World Food & Music Festival

Cultural Discovery Experience

Sponsored by

IDCA Iowa Arts Council (COLOR RGB)   National Endowment for the Arts[1]

 

Don’t miss a great mix of local ambassadors with fun activities for all at the Cultural Discovery Experience. Take a trip around the world with us! Join in workshops, interactive presentations and hands-on activities designed to expose visitors to authentic cultural experiences. Learn about Taiko Japanese Drumming, create Zen Calligraphy Characters, participate in World Trivia with foreign exchange students and meet cultural ambassadors wearing traditional attire from other countries. This project is supported, in part, by the Iowa Arts Council, a division of the Iowa Department of Cultural Affairs, and The National Endowment for the Arts.

2017 Cultural Discovery Experience Schedule

Featuring Storytelling, Dance, Music and Art from Around the World

 

Friday, September 15

Noon – 1:30 p.m. | Kenyan Traditions: First Born Child in the Luhya culture of Western Kenya — when a couple has their first child, there is a special song that they sing to celebrate the birth. As the first — born child — whether it is a boy or girl — goes through life milestones, this special song is again sung to honor this child and the current celebration in his/her life. Josie will perform the song titled Mwana Wa Mberi, meaning “first born child.” A person is chosen to represent the “first born child” and is dressed in native garments. He/she is seated in a place of honor and then becomes the center of the traditional song and dance. Others will perform the traditional ceremonial dance to honor the milestones of the first — born child.

2 – 3:30 p.m. | My Nigeria: CultureALL Ambassador Eric Idehen will enchant festival — goers with a glimpse into Nigerian culture by sharing personal photographs, clothing items and naira bills. Learn about his journey to the United States and his road to success in his adopted country, as well as the orphanage Mr. Idehen built in Nigeria.

4 – 5:30 p.m. | Artesanias: Mexican Handcrafts, Flowers, and More — Artesanias are an important part of Mexico’s national identity. They are made for utilitarian or folk — art purposes using indigenous and European techniques. Handcrafts with vibrant designs will help students learn essential elements of Mexican culture such as food, art and family traditions, among others. Participants will experience the importance of the art while learning how to make a Mexican flower.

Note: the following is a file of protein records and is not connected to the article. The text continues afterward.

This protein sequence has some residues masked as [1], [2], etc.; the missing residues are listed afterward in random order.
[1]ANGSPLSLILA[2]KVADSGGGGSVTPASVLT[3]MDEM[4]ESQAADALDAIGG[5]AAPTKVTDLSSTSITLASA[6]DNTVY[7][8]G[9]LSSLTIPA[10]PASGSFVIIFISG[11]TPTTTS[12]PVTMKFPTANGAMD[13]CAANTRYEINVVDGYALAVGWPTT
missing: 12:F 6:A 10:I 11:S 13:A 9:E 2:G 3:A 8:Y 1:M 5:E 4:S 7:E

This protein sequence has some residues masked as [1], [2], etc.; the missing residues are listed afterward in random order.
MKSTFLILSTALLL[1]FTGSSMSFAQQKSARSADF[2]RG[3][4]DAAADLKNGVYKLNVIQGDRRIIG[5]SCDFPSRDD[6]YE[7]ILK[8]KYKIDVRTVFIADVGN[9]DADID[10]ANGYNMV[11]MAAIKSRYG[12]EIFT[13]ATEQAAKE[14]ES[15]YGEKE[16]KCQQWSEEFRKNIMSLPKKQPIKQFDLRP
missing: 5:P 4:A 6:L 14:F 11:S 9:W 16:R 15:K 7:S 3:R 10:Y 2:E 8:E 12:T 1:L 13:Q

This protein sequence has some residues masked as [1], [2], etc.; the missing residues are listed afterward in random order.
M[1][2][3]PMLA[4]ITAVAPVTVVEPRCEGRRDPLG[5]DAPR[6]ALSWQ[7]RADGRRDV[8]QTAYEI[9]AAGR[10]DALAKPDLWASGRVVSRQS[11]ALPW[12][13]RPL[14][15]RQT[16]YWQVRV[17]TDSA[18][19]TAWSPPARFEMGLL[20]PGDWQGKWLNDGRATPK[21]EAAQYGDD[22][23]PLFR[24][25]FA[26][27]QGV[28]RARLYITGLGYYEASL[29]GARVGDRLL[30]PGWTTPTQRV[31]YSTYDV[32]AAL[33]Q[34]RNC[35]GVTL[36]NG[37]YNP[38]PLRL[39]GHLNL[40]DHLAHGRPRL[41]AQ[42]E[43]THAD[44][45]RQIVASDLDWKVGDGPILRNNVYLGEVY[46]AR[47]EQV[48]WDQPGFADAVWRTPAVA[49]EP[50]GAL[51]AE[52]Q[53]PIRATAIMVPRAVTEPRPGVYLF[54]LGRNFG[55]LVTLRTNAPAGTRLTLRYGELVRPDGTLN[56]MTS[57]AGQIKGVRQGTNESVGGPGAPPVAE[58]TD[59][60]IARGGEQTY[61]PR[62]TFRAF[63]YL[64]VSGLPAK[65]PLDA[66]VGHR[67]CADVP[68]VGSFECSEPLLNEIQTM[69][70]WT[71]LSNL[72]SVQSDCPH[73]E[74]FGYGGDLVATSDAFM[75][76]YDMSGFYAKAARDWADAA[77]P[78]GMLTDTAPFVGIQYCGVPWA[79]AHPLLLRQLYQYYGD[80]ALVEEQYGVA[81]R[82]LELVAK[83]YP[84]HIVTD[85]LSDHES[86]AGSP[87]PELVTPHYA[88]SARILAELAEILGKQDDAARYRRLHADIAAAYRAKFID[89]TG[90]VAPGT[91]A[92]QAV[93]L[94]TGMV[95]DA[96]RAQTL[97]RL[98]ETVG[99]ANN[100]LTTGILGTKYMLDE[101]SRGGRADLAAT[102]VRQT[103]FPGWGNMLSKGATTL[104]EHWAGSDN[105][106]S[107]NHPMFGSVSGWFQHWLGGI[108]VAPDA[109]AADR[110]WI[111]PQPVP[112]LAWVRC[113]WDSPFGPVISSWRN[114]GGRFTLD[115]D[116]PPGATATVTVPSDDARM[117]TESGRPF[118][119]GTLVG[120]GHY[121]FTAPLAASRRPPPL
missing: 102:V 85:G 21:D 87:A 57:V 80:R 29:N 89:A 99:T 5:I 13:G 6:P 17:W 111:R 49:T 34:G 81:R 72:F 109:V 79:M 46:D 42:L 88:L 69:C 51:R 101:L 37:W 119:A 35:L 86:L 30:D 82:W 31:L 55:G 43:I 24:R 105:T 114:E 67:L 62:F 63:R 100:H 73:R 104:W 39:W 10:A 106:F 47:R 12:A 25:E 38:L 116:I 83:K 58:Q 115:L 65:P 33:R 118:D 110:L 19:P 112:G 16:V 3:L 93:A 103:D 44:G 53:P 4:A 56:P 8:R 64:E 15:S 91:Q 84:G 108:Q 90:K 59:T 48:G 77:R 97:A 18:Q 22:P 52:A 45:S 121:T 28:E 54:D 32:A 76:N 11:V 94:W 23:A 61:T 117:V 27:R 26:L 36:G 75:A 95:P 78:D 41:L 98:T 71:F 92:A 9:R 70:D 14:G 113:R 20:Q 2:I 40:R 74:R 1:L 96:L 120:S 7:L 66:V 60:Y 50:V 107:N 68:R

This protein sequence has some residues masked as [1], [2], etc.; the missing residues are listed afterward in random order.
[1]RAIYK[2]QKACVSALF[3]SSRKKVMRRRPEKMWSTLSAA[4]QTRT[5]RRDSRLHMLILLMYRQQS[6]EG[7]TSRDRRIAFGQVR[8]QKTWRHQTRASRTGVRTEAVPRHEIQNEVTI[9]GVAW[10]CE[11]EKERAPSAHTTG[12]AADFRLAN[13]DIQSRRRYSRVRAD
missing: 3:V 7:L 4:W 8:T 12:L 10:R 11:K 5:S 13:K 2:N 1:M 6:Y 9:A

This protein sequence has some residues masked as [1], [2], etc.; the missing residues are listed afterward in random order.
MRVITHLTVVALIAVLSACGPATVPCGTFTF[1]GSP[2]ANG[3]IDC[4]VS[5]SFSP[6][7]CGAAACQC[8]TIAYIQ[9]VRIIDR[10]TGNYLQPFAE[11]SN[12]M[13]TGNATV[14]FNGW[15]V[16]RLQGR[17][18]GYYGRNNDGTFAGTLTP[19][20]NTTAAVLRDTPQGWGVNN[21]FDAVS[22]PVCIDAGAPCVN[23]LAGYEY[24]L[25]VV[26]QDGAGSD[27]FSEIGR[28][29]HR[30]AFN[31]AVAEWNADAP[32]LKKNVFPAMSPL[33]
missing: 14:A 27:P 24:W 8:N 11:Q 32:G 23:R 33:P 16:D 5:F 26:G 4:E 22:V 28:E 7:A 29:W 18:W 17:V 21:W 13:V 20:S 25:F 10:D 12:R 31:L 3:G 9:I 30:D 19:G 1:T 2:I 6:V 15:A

6 – 7:30 p.m. | Japanese Kanj: Kanji are the adopted logographic Chinese characters used in the modern Japanese writing system. Yoko Tanaka, a Japanese interpreter and an employee of Principal, will explain how Kanji developed, illustrating the process by using words that represent mountain, flower, friendship, love, success and more. Ms. Tanaka will also guide students to write these words using rice paper, ink and brushes.

Saturday, September 16

Noon – 2 p.m. | Classical, Folk and Bollywood Dances: Attendees will get a feel of various dances performed in India by learning the basic moves and foot works of classical dances like Bharatanatyam and Kuchipudi. They will also learn folk dances like Garba, Dhandiya Raas and Bollywood dances and have an opportunity to try on various costumes and jewelry used in Indian dance.

2:30 – 3:30 p.m. | Tropical Steel: This Caribbean steel band from Des Moines, Iowa, has performed around the state since 1997. Their steel pan instrumentation consists of tenor pans, double seconds, triple cello, tenor bass and percussion. Let Tropical Steel sweep you off to the islands with their collection of energetic and soothing sounds of Caribbean music featuring calypso, soca, rock, cha — cha and reggae.

4 – 5:30 p.m. | Chinese New Year Celebration: With its unique geographic conditions, Chinese civilization was developed independent of other cultural influences. In addition, Chinese culture heavily influenced its neighboring countries and regions. This vivid storytelling presentation will explore various aspects of Chinese culture. These ancient stories are not only very interesting, but exemplify the essence of Chinese beliefs that exist today. Discussions will also be held for comparisons of the East and West.

6 – 8 p.m. | Japanese Drums and Dance: Soten Taiko is DSM’s only Taiko drumming group. The name of the group translates as “Blue Sky” Taiko. Their goal is to share the ancient sounds of Taiko drumming under the blue skies of Iowa. The group, which is part of the Japan America Society of Iowa, will regale the audience with the Japanese Lion Dance, or Shishimai, as well as Taiko drumming and a participatory, traditional Japanese dance.

Sunday, September 17

Noon – 2 p.m. | Greetings from the Islands: “Aloha,” or “Talofa” in Samoan. Hear the sound of the conch shell, the call of the islands. Meet Tavita Taueetia from Hawaii — a true Hawaiian/Samoan and a professional fire dancer! The audience will learn how to say greetings in different areas of the South Pacific and experience live music and drumming from the islands. Tavita will sing island music while accompanying himself on the ukulele.

2 – 4 p.m. | Cumbia: Cumbia is a fusion of cultures. Clemen Wilcox, a native of Pereira, Colombia, will share the story of this very popular music genre that originated in her native land. Participants will learn the basic steps of this dance while experiencing the sights and sounds of Colombia. Clemen will wear the traditional pollera skirt and bring her music to make an unforgettable experience for everyone.